Would you trust this bottle? I've trusted worse!
One deep fried potato pancake. MMMmmm, greasy.
Friday and Saturday saw us experimenting with various chassis set-ups, always looking for the right feeling that would see the bike and the tires last the entire race and give our riders the confidence to go out and do their job to the best of their ability. We didn't set the world on fire, but we were improving step by step, which is exactly what I like to see. I was quietly confident for Sunday.
Friday evening at the circuit I ran into a fellow Barfer from San Francisco, Scott Yu and his lovely wife, Kay. They had recently moved to Shanghai from Hong Kong and are both avid race fanatics. I always try and make time for the people who love this sport, because without them I wouldn't be here. Scott has one of the "whitest" accents I've ever heard, but he says everyone else just sounds too asian. Here's Scott and I verifying the Barf secret sign.
And how's this for random?? I ran into a couple of the Portugese guys from the Estoril circuit out here! They were working the track, like in Qatar, and they really seem to get around. Hi Guys! I should point out that the skies were almost always uniform grey, making telling time difficult. It was light at 5AM, and everything looked relatively the same all day long and into the evening. This is about 6:30-7PM Friday evening.
I also spent time with Bob Haro, making sure he had a great time at the race with his friends Gary, Phillip, and Frances, and it was really good to see that the relationship between our two organizations is only getting stronger. I'm sure it was a treat to see the bikes and all the action up close, and I hope they can join us for a race in the near future.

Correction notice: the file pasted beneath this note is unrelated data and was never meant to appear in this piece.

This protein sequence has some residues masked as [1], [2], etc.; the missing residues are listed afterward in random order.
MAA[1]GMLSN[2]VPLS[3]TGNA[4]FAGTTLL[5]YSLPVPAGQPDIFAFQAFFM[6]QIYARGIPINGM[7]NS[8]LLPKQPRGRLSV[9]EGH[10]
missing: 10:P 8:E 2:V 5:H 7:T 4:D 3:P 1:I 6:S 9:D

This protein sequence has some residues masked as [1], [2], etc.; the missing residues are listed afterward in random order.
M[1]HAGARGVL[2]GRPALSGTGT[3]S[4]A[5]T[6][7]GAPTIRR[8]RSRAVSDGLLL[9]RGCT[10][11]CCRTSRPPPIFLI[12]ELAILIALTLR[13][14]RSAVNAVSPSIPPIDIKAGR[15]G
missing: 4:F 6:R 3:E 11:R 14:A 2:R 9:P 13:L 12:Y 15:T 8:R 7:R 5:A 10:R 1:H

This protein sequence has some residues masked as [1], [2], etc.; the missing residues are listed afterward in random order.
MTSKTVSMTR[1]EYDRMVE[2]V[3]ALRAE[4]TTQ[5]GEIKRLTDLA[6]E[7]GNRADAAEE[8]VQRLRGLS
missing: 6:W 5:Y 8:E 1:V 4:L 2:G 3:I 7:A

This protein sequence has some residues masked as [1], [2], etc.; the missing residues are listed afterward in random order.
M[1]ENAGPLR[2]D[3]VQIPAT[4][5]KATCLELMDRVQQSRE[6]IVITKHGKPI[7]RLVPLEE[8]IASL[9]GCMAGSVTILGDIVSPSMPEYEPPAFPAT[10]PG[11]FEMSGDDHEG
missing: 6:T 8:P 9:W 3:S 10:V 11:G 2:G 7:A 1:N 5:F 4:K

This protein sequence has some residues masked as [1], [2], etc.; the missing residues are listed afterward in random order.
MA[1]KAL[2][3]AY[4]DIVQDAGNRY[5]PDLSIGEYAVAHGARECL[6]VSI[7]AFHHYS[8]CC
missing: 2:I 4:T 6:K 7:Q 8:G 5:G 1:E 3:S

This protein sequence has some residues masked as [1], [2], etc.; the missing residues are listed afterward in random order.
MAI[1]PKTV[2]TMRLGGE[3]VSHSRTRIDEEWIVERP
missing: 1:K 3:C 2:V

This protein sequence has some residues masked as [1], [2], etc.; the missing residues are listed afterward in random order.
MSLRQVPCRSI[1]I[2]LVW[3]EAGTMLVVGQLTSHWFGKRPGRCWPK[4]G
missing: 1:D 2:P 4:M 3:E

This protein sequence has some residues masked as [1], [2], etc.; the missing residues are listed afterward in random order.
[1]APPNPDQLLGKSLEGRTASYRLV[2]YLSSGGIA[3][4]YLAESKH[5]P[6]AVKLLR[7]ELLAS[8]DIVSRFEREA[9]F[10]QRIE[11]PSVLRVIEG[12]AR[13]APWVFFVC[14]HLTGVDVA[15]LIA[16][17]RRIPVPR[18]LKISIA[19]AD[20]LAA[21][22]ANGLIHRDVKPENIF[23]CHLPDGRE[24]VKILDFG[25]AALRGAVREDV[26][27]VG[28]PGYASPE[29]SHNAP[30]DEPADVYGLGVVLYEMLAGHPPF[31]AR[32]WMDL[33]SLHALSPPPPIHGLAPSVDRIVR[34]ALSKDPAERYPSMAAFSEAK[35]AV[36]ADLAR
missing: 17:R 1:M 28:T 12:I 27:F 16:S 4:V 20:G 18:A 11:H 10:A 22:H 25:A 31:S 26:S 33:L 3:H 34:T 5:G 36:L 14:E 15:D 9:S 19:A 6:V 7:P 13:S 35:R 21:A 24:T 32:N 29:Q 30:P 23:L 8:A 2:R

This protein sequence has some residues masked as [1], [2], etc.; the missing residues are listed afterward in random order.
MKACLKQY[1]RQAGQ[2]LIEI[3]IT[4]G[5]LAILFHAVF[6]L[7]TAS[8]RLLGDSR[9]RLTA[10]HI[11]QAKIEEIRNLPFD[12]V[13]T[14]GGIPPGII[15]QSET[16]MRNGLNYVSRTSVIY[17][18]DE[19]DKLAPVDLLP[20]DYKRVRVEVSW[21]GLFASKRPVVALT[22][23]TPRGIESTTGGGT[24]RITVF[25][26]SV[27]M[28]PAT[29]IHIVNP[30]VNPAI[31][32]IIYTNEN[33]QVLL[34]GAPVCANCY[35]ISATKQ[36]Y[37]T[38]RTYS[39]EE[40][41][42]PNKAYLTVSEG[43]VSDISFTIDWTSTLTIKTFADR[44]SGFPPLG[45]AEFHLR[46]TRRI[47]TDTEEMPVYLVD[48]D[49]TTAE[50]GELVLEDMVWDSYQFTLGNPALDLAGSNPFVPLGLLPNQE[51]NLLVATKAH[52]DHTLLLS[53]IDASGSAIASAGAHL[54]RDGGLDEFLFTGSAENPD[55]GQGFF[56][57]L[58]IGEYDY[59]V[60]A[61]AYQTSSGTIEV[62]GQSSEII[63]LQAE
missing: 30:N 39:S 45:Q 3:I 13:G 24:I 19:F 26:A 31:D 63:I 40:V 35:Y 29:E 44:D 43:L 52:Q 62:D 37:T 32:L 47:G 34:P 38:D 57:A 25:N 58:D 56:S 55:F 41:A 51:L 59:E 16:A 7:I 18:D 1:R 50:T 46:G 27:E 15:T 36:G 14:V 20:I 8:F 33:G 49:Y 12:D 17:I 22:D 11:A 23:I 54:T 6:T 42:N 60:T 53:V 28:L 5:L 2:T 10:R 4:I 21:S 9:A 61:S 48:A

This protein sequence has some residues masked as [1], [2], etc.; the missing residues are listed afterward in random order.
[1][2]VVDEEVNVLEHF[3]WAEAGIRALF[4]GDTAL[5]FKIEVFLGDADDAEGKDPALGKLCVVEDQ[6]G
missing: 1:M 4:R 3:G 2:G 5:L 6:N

The hardpackspacks are just gorgeous, and I know the other teams are jealous. Bob - Thank you for making us look great!
While at the racetrack, I also met with Ben Grenon, of the Zhuhai Intl. Circuit, which is China's only other fullsize racetrack. He was here to check some things out, and even cooler, he's a diehard MotoGPod.com listener.
The real reason we're all here: This really hits the nail on the head. More Americans are getting out to the International races, and although there were definitely more people here than in 2005, there's a lot of room for improvement. Now that Turkey has officially been replaced with Indianapolis in 2008, I'm hoping more people catch the racing bug and start venturing out from behind their tv's and computers.
I went to sleep late Saturday night. After working on some files I had started to prepare my luggage because we were checking out of the Hotel on Sunday morning before going to the circuit. Most of the teams were flying out immediately following the race on Sunday night, so we wanted to carry all our luggage to the track that day and then proceed directly to the airport that night. Both of my A*s bags were open, clothes everywhere, computer equipment scattered across the room, and then the building's power went out. Lights Out! I stepped outside the room to see some of the hotel staff checking on us, but we couldn't communicate with them at all so everyone just went back into their rooms and tried to sleep. I turned on both my computers and used the light from the screens to see what I was doing. I managed to have everything bundled up before my batteries died. A large storm had blown in that night, and I went to sleep listening to thunder and heavy wind and rain against the hotel's windows. I was nervous, thinking that if the rain was heavy enough it might wash some of the traction from the track surface making for a tip-toe kind of race. Not to mention that I just really don't like the rain, even if it does make the grass green. For me, rain is only good for making the earth tacky for riding motocross. Anyway, I finally fell asleep and hoped that I would wake when my mobile phone alarms went off. And they went off too soon.